# Does this graph support an assumption of homoscedasticity?

Does this graphics support the assumption of homoscedasticity?

• The same question was asked and answered on this forum two years ago. – Xi'an Nov 27 '20 at 8:09
• @Xi'an the plot shown in the question to which you link has many other features though and so, even though reading it might help the OP, I do not think this is a duplicate. – mdewey Nov 27 '20 at 13:44
• @mdewey: it is impossible to tell the OP's intents given the current question is just made of a graph. – Xi'an Nov 27 '20 at 15:03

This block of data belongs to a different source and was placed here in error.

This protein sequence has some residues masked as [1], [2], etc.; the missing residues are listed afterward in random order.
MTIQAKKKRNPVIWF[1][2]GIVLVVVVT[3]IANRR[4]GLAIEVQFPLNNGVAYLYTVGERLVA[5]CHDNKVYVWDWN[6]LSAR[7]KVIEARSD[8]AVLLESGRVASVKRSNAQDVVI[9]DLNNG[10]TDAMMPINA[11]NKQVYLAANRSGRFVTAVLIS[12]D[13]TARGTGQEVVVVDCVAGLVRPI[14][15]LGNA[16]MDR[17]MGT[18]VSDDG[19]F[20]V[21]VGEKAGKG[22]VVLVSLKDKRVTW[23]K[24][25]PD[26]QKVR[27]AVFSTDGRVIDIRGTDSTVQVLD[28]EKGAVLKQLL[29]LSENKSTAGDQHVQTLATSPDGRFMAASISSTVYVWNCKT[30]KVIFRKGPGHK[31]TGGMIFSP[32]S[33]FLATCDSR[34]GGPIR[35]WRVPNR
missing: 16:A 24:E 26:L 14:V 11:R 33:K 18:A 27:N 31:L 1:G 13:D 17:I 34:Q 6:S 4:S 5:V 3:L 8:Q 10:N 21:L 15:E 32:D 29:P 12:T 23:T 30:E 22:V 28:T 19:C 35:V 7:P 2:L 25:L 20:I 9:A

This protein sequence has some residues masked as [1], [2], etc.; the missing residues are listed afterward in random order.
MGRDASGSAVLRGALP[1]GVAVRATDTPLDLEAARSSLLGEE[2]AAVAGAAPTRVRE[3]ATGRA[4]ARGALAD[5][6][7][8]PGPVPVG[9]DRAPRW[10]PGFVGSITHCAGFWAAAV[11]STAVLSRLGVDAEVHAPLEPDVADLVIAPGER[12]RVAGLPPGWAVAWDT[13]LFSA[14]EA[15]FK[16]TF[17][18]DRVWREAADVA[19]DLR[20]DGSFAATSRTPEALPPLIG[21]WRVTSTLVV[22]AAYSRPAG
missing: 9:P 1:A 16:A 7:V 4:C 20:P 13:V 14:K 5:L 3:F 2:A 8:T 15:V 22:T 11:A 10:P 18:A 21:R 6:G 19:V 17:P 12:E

• These are two different graphs from the previous question, that is, another different analysis. Could you help me, please? – Gabriel Nov 27 '20 at 15:52
• my question is that of the other one you sent the link to, but the graph is different, and his analysis is also – Gabriel Nov 27 '20 at 15:56

The first graph (residuals versus predicted) could be interpreted to show a variance systematically increasing with predicted value. If that is important or not depends on your goals, but it might be. I would maybe try a model where residual variance is modeled as a function of expectation $$\mu$$, in R such models can for instance be fitted with the package gamlss.